File puptcrit/puptcrit.0811, message 262

Date: Sun, 16 Nov 2008 21:05:31 -0800
Subject: Re: [Puptcrit] Preservation and loss & context

With all the fires in Southern California right now, prevention and  
loss is sort of a theme. Sadly, one of the houses that was lost day  
before yesterday in the Sylmar fire was that of Ed Chiodo of Chiodo  
Brothers. They are multi-talented designer/director/producers,  
responsible for many film and TV projects with puppets and animation,  
as well as actors. Killer Klowns from outerspace to Team America,  
they have been very good to puppeteers and puppets, and I hope we get  
the chance to help them in return. Ed's Family is fine, but the house  
is a total loss....

On Nov 16, 2008, at 10:20 PM, Alan Cook wrote:

> A Miss America CROWN--an obvious typo.
> My apologies
> -----Original Message-----
> From: Alan Cook
> Sent: Sunday, November 16, 2008 2:16 PM
> To:
> Subject: [Puptcrit] Preservation and loss & context
> David Shayt, 56, a Smithsonian Museum specialist died November 4th.  
> Patricia Sullivan wrote his obit for the Washington Post which was  
> reprinted in the Nov. 15th Los Angeles Times
> Among the ecclectic ephemera that Shayt collected:
> A Miss America cown, scepter & sash
> A toy castle which survived Katrina flooding
> tool chests & lunch boxes
> coffins
> "There's an accurate perception that we ....will care for--not  
> neessarily exhibit but care for--and honor an object eternally.  
> That perception of immortality is very precious to people." (1992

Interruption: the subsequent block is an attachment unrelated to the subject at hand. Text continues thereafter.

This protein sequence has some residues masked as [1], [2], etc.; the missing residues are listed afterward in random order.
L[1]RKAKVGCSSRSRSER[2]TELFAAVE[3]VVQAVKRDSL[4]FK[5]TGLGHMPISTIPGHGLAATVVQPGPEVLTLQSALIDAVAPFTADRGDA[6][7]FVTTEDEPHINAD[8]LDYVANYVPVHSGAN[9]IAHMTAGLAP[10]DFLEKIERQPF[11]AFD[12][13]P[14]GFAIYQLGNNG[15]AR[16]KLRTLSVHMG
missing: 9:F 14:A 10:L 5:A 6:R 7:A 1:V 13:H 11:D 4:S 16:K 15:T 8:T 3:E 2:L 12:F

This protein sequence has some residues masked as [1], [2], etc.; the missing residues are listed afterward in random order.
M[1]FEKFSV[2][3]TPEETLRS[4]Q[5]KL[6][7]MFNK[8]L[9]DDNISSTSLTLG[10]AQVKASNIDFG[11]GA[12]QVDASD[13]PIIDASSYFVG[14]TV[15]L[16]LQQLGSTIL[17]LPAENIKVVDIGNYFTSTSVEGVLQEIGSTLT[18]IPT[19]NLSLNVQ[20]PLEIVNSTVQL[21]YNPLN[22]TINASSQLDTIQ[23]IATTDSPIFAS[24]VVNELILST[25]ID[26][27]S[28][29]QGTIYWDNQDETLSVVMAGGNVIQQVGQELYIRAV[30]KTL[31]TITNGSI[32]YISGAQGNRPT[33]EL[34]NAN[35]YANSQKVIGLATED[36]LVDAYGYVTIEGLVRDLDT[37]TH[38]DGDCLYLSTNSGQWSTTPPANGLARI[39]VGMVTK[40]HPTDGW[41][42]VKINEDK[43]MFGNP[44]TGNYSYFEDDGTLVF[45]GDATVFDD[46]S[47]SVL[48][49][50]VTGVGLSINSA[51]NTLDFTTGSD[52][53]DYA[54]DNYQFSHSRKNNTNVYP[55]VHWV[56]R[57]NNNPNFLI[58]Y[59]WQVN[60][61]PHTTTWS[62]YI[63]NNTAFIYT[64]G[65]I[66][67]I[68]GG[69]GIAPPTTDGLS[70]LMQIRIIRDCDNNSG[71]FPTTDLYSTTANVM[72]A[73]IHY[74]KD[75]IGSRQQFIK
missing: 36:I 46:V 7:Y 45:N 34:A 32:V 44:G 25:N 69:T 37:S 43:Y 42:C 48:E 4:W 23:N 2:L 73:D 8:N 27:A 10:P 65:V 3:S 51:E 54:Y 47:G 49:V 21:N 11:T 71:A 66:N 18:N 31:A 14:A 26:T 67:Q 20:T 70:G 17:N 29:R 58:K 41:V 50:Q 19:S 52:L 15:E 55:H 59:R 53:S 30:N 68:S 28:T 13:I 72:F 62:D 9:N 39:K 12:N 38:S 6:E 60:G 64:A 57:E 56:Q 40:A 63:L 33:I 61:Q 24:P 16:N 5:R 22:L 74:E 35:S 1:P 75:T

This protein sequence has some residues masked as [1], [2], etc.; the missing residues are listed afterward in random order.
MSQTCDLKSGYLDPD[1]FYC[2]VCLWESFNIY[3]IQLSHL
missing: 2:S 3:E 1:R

> quote from Shayt to the Post newspaper)
> Shayt added, "There's a school of thought here that regards  
> museums, especially the Smithsonian, as ecclesiastical, as quasi- 
> religious, and that people give things as a way of obtaining a  
> piece of immortality.....what we do offer is perpetual care."
> Well, forever is a long time. Perpetual care only lasts so long.  
> The best we can do is preserve as much as possible for as long as  
> possible so that it can speak to future generations. With effort,  
> SOME art and artifacts and knowledge will survive fires, floods,  
> earthquakes, landslides, extinctions, wars, asteroid landings,  
> censorship, lightning, highway accidents, burglary, accidents and  
> other disasters including financial Recessions & Depressions. But  
> all of these things of value were made to be enjoyed in the present  
> and anything later is "extra" if we are lucky.
> This weekend's wildfires have displaced thousands of Californians,  
> destroyed hundreds of homes. There is no way of knowing how many  
> art works have vanished in the flames. But one Korean family lost a  
> 5 hundred year old scroll which had been passed down in the family  
> up 'til now, making us all the poorer for such a cultural loss.
> Fires have been part of puppet history--Margo & Rufus Rose suffered  
> a home fire. Many puppets survive, but Sarg Mikado puppets by  
> Donald Cordry were damaged, and now preserved at UConn.
> Michael Myerberg's Hansel & Gretel and Aladdin movie puppets were  
> destroyed in a New Jersey Warehouse fire, Wallace & Gromit figures  
> were lost to flames.
> Tony Sarg's successful career ended in bankruptcy. Puppets now  
> highly valued sold as low as $1 to $3 each.
> The Taliban destroyed century-old buddhas for "religious reasons",  
> and the religious right just outlawed the right of same-sex  
> families to be married in California---iconoclasts destroyed  
> religious images. Zealous people are as dangerous as wildfires.
> Survival is tricky for puppeteers and puppets, but we do what we  
> can to keep on going.
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